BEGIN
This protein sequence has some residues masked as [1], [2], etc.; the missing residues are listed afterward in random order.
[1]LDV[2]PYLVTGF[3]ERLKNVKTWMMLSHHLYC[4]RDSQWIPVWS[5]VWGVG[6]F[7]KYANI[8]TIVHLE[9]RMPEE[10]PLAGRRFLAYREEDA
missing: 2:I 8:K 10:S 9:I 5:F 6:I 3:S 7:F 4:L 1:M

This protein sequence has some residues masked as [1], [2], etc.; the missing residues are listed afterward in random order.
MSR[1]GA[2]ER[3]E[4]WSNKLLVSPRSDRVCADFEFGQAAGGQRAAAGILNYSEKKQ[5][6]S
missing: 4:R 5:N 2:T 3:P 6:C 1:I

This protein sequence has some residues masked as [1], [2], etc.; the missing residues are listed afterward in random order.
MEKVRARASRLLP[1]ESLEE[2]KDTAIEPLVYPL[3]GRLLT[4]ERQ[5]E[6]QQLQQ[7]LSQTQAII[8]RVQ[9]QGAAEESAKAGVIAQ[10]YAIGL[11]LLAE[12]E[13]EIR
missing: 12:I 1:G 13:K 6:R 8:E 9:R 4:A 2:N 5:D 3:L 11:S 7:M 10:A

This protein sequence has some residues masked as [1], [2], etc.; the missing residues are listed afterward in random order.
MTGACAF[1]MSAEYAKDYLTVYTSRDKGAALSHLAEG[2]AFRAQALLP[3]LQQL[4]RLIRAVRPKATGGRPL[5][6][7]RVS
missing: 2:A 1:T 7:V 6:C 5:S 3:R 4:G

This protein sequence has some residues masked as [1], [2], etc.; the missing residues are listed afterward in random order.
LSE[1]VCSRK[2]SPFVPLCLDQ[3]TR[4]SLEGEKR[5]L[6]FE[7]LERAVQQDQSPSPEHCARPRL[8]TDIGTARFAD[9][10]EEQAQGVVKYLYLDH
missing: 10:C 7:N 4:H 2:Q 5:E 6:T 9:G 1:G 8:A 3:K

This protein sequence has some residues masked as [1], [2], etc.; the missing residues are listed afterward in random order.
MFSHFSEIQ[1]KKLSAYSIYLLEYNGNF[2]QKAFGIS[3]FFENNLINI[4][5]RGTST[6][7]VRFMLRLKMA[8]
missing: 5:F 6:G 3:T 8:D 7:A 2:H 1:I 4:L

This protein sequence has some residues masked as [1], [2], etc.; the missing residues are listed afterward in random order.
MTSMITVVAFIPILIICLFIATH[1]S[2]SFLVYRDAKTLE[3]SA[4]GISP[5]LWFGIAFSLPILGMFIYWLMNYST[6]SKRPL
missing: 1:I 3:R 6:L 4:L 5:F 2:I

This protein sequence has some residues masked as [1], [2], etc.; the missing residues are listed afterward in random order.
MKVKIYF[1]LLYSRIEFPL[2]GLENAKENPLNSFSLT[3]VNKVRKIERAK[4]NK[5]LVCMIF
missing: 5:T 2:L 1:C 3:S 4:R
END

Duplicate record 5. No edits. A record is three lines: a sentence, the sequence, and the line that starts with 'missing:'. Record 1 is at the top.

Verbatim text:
This protein sequence has some residues masked as [1], [2], etc.; the missing residues are listed afterward in random order.
LSE[1]VCSRK[2]SPFVPLCLDQ[3]TR[4]SLEGEKR[5]L[6]FE[7]LERAVQQDQSPSPEHCARPRL[8]TDIGTARFAD[9][10]EEQAQGVVKYLYLDH
missing: 10:C 7:N 4:H 2:Q 5:E 6:T 9:G 1:G 8:A 3:K